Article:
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Archive for the ‘Early educators’ Category

“There are countless reasons why supporting the early childhood workforce is central to an economically thriving community. Much like construction workers shape our infrastructure through building our cities’ roads, bridges, and buildings, the early childhood workforce plays an integral role in shaping the development of our most valuable resource—young children.

“Municipal leaders recognize the importance of high-quality early childhood education opportunities and many are taking action to implement policies that support the early childhood workforce. NLC reached out to the cities of Jacksonville, Florida; Long Beach, California; and Albuquerque, New Mexico to find out how their municipal leaders are supporting the early childhood workforce.”

“While not every city has the same approach, promoting policies and practices to ensure the early childhood workforce is well-trained, fully compensated, and has access to resources is vital to the child’s success later in life.”

“Replicable Ways to Support the Early Childhood Workforce in Your City,” by By NLC Staff, the National League of Cities, October 11, 2019

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Clifford Kwong and Amy O’Leary. Photo courtesy of Amy O’Leary

“My mother is the one who tried to scare me around from education,” Clifford Kwong says.

“Every time I showed interest in education, she asked me not to do it.” His mother, who had worked in education for decades, warned that his student loans would be high and his salary would be low.

Her advice: choose business or science.

But as a student at Boston College High School, to fulfill his school’s community service requirement, Kwong chose to work at a child care center in Quincy. “They told me I was a natural,” he says of his time there.

He didn’t think much of this feedback at the time. He was on his way to college at the University of Massachusetts Amherst, and he was taking his mother’s advice.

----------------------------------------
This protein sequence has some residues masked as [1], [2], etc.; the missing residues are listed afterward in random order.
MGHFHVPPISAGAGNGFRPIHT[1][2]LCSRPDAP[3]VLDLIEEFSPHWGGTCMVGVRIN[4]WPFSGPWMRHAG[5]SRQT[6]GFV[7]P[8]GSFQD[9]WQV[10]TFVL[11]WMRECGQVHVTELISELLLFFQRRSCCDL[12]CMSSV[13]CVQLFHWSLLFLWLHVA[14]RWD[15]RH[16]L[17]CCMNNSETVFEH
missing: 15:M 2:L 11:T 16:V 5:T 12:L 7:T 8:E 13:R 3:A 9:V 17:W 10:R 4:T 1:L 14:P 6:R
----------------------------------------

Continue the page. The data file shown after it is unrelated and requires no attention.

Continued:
“I tried science,” Kwong says. “At the end of the day it didn’t feel like it was enough. Whereas at the end of a day doing community service, I felt great after working with kids.” (more…)

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When early education and higher education team up, great things can happen.

One example is the Career Pathways Grant program, funding that the Department of Early Education and Care (EEC) awards to all of Massachusetts’ community colleges to create more educational and professional development opportunities for early educators.

For instance, at Quinsigamond Community College, “10 students are taking part in a pre-college course focusing on student-based skills and introducing them to early childhood education topics and terminology. After they complete the course in the fall these students will transition over to college level early childhood education courses, where they will receive financial and other support services designed to help them succeed.”

At Mount Wachusett Community College, the grant is being used to “to provide free classes for Early Childhood Education professionals and training to help local childcare facilities.” (more…)

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“It is with great excitement and deep gratitude that we share NAEYC’s newest position statement, Advancing Equity in Early Childhood Education,” Amy O’Leary and Rhian Evans Allvin write in a blog post from the National Association for the Education of Young Children.

O’Leary is NAEYC’s board president as well as director of Strategies for Children’s Early Education for All Campaign. Evans Allvin is NAEYC’s executive director.